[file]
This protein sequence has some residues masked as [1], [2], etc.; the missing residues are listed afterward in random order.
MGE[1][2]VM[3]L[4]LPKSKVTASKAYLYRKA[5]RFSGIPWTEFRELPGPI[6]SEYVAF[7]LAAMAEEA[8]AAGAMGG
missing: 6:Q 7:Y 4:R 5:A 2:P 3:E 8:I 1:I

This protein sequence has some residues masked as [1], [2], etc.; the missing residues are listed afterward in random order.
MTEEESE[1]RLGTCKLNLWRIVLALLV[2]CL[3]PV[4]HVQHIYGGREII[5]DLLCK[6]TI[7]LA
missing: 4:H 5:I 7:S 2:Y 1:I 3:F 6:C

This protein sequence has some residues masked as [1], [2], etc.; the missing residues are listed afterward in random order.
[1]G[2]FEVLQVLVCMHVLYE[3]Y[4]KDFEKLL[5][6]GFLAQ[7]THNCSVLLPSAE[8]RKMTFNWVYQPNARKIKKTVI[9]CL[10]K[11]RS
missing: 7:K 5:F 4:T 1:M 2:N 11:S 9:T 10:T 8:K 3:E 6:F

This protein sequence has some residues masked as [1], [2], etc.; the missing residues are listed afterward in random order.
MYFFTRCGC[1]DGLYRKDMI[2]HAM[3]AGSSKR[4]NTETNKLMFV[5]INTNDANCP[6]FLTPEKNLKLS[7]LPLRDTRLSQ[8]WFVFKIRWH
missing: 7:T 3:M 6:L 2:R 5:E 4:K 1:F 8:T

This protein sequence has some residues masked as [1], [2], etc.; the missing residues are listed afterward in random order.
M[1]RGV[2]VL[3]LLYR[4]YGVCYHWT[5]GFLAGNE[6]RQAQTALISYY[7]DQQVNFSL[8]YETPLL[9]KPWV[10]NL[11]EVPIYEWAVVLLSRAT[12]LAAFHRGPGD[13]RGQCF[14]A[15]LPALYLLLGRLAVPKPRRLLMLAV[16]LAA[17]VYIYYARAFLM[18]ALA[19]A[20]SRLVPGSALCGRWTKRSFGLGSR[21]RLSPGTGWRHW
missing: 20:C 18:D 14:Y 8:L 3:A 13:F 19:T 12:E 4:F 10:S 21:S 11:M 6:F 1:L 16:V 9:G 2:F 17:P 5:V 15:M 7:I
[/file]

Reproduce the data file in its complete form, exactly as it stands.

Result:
This protein sequence has some residues masked as [1], [2], etc.; the missing residues are listed afterward in random order.
MGE[1][2]VM[3]L[4]LPKSKVTASKAYLYRKA[5]RFSGIPWTEFRELPGPI[6]SEYVAF[7]LAAMAEEA[8]AAGAMGG
missing: 6:Q 7:Y 4:R 5:A 2:P 3:E 8:I 1:I

This protein sequence has some residues masked as [1], [2], etc.; the missing residues are listed afterward in random order.
MTEEESE[1]RLGTCKLNLWRIVLALLV[2]CL[3]PV[4]HVQHIYGGREII[5]DLLCK[6]TI[7]LA
missing: 4:H 5:I 7:S 2:Y 1:I 3:F 6:C

This protein sequence has some residues masked as [1], [2], etc.; the missing residues are listed afterward in random order.
[1]G[2]FEVLQVLVCMHVLYE[3]Y[4]KDFEKLL[5][6]GFLAQ[7]THNCSVLLPSAE[8]RKMTFNWVYQPNARKIKKTVI[9]CL[10]K[11]RS
missing: 7:K 5:F 4:T 1:M 2:N 11:S 9:T 10:T 8:K 3:E 6:F

This protein sequence has some residues masked as [1], [2], etc.; the missing residues are listed afterward in random order.
MYFFTRCGC[1]DGLYRKDMI[2]HAM[3]AGSSKR[4]NTETNKLMFV[5]INTNDANCP[6]FLTPEKNLKLS[7]LPLRDTRLSQ[8]WFVFKIRWH
missing: 7:T 3:M 6:L 2:R 5:E 4:K 1:F 8:T

This protein sequence has some residues masked as [1], [2], etc.; the missing residues are listed afterward in random order.
M[1]RGV[2]VL[3]LLYR[4]YGVCYHWT[5]GFLAGNE[6]RQAQTALISYY[7]DQQVNFSL[8]YETPLL[9]KPWV[10]NL[11]EVPIYEWAVVLLSRAT[12]LAAFHRGPGD[13]RGQCF[14]A[15]LPALYLLLGRLAVPKPRRLLMLAV[16]LAA[17]VYIYYARAFLM[18]ALA[19]A[20]SRLVPGSALCGRWTKRSFGLGSR[21]RLSPGTGWRHW
missing: 20:C 18:D 14:Y 8:L 3:A 13:F 19:T 12:E 4:F 10:S 21:S 11:M 6:F 1:L 16:V 9:G 2:F 17:P 5:V 15:M 7:I